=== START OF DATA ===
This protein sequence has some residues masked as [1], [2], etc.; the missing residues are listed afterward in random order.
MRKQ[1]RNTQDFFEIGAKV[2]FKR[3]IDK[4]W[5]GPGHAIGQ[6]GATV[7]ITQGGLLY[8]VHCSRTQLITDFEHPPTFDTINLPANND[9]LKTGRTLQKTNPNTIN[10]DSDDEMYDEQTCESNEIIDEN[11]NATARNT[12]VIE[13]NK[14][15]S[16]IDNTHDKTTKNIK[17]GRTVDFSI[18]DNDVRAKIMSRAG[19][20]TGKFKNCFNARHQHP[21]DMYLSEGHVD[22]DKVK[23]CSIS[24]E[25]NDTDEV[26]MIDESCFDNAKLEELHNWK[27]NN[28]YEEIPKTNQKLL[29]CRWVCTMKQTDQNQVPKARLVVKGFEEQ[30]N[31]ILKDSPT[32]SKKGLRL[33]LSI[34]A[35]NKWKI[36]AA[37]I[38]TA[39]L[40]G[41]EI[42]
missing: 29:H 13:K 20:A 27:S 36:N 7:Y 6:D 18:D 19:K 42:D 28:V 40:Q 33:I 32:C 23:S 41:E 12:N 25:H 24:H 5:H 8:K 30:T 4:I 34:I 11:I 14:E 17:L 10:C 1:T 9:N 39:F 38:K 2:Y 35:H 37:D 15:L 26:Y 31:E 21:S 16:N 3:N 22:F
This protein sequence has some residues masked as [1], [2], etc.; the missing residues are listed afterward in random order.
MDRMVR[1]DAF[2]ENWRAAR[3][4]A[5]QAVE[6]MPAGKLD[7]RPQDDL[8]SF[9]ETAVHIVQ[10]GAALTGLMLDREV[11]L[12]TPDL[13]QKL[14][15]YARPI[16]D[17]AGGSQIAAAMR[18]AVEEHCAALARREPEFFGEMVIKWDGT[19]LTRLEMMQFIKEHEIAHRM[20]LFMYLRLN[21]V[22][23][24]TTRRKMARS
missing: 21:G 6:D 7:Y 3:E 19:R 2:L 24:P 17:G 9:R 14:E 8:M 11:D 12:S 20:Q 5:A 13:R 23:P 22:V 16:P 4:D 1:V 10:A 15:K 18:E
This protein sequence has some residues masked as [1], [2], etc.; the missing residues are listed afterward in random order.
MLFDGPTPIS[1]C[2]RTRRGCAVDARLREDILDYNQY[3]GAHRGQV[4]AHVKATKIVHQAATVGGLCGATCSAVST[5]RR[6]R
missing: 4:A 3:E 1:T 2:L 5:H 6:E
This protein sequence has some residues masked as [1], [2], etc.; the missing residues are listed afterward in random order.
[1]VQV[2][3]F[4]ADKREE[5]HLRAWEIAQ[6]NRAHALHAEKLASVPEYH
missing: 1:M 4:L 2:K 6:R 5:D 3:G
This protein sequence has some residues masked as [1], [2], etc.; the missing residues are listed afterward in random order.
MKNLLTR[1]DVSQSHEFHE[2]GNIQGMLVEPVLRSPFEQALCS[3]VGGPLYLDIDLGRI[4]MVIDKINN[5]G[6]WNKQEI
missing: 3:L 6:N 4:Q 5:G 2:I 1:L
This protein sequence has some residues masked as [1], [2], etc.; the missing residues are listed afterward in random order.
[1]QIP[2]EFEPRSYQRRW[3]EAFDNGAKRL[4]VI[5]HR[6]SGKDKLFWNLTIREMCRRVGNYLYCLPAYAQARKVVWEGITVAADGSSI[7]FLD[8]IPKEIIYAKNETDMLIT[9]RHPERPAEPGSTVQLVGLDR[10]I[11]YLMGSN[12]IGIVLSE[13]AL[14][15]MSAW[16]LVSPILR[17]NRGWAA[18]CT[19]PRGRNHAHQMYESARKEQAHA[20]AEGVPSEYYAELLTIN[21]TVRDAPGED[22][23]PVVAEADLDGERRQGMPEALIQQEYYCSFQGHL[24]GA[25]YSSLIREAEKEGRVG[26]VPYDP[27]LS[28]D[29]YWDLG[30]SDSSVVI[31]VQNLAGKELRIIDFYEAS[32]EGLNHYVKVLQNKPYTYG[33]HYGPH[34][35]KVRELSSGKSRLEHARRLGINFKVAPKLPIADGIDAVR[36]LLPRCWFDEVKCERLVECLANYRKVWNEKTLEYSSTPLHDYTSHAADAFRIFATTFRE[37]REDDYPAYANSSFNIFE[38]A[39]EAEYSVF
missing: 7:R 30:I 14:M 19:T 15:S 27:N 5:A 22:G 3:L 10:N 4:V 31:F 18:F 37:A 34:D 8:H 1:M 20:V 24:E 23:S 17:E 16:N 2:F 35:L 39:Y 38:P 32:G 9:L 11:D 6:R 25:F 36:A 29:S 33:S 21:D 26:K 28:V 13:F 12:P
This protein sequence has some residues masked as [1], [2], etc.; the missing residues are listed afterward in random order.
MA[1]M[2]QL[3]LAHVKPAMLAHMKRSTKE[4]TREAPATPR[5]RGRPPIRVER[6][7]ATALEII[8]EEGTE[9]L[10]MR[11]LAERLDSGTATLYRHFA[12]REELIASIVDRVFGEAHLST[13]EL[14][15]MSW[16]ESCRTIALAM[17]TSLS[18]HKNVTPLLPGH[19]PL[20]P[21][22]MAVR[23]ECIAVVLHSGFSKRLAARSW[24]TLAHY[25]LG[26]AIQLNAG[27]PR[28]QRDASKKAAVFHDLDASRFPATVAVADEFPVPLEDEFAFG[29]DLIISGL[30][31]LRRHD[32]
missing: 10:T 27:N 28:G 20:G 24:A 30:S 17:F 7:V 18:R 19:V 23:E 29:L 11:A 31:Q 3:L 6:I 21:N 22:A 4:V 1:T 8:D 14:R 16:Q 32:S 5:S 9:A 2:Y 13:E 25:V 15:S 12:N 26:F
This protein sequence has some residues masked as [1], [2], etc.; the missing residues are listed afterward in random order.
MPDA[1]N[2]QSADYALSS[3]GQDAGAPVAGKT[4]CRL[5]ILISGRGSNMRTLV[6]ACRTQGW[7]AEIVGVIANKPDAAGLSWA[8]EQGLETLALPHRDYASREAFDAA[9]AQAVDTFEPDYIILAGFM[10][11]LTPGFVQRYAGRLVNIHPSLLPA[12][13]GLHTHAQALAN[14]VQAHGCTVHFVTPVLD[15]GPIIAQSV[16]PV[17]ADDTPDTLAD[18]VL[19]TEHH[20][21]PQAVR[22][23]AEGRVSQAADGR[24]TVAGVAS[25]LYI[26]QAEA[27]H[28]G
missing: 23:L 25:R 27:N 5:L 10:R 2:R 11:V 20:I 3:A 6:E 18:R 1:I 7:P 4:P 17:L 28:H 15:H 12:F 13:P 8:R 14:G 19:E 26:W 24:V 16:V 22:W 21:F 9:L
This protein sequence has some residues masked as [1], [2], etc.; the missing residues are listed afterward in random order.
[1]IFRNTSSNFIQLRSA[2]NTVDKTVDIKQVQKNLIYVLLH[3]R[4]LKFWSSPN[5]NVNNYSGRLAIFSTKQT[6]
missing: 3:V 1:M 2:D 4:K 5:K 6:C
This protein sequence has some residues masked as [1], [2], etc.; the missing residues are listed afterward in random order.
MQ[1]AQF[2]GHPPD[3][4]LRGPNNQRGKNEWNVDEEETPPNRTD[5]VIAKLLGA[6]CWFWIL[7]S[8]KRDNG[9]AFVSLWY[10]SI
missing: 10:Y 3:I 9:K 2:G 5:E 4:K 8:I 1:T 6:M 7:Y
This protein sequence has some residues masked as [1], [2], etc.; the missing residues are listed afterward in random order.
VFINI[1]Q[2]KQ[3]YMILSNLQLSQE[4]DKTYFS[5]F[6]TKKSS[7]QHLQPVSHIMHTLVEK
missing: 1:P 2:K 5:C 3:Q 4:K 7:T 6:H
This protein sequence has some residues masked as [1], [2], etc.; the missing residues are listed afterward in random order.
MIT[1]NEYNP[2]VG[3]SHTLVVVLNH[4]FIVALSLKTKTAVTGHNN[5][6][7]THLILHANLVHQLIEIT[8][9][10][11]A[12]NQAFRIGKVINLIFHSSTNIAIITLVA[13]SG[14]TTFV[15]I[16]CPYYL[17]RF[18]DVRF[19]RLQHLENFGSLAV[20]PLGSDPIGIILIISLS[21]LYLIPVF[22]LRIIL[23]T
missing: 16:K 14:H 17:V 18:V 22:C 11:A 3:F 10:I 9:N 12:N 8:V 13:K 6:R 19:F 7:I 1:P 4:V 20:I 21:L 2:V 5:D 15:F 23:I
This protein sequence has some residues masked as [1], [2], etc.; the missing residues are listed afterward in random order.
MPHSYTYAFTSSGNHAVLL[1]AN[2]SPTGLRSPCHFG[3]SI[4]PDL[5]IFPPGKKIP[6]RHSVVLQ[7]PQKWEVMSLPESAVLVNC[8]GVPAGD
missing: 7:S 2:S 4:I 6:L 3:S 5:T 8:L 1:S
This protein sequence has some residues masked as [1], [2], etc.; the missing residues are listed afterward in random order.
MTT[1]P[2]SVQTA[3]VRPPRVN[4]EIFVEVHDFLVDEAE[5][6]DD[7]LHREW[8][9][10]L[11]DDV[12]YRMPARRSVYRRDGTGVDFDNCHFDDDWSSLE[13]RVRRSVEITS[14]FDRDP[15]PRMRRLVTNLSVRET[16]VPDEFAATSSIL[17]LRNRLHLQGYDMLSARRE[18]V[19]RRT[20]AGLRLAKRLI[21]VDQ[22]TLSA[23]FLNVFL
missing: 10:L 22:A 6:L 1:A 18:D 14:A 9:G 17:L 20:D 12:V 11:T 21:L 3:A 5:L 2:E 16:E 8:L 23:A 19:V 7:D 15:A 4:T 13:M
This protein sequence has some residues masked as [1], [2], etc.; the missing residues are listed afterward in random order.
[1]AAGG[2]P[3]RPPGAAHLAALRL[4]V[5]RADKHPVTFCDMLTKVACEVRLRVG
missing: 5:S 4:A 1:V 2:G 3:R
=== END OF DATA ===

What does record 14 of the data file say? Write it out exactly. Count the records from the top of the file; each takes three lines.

This protein sequence has some residues masked as [1], [2], etc.; the missing residues are listed afterward in random order.
MTT[1]P[2]SVQTA[3]VRPPRVN[4]EIFVEVHDFLVDEAE[5][6]DD[7]LHREW[8][9][10]L[11]DDV[12]YRMPARRSVYRRDGTGVDFDNCHFDDDWSSLE[13]RVRRSVEITS[14]FDRDP[15]PRMRRLVTNLSVRET[16]VPDEFAATSSIL[17]LRNRLHLQGYDMLSARRE[18]V[19]RRT[20]AGLRLAKRLI[21]VDQ[22]TLSA[23]FLNVFL
missing: 10:L 22:A 6:L 1:A 18:D 14:A 9:G 17:L 20:D 12:V 11:T 21:L 3:A 5:L 2:E 16:E 8:L 23:A 19:V 7:D 15:A 4:T 13:M